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Counsel from the Cross (Redesign):…

Counsel from the Cross (Redesign): Connecting Broken People to the Love of… (edição: 2012)

de Elyse M. Fitzpatrick (Autor)

MembrosResenhasPopularidadeAvaliação médiaConversas
3581254,122 (4.7)Nenhum(a)
Freshly redesigned, this edition demonstrates the why and the how of consistently biblical, gospel-centric counseling, whether in the pastor's study or over coffee with a friend.
Título:Counsel from the Cross (Redesign): Connecting Broken People to the Love of Christ
Autores:Elyse M. Fitzpatrick (Autor)
Informação:Crossway (2012), Edition: Redesign, 240 pages
Coleções:Sua biblioteca

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Counsel from the Cross: Connecting Broken People to the Love of Christ de Elyse M. Fitzpatrick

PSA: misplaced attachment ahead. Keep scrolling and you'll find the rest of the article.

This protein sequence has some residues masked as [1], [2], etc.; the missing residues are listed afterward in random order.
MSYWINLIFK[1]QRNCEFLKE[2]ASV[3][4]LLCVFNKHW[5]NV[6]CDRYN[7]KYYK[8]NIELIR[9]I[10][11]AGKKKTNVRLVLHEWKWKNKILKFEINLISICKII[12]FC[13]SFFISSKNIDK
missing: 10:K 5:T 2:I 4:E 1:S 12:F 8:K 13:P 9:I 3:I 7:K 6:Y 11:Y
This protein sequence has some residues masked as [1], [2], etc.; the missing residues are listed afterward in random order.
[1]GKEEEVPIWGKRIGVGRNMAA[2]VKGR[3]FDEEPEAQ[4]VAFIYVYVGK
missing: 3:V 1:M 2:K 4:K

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Mostrando 1-5 de 12 (seguinte | mostrar todas)
Very practical application of the gospel to our every day life. Every bit as good as *Idols of the Heart* also by Elyse Fitzpatrick. ( )
  jpoehls | Jan 28, 2018 |
Esta resenha foi escrita no âmbito dos Primeiros Resenhistas do LibraryThing.
So much of Christian counseling focuses on life-change and thinking-change without returning to the foundation of all change - the gospel. From chapter one, Fitzpatrick's book talks about how to apply the gospel to all problems and situations. Since the time of its publication, this book has become greatly loved by many women in our church. ( )
  bulldog | Nov 7, 2010 |
The gospel motivates burdenless obedience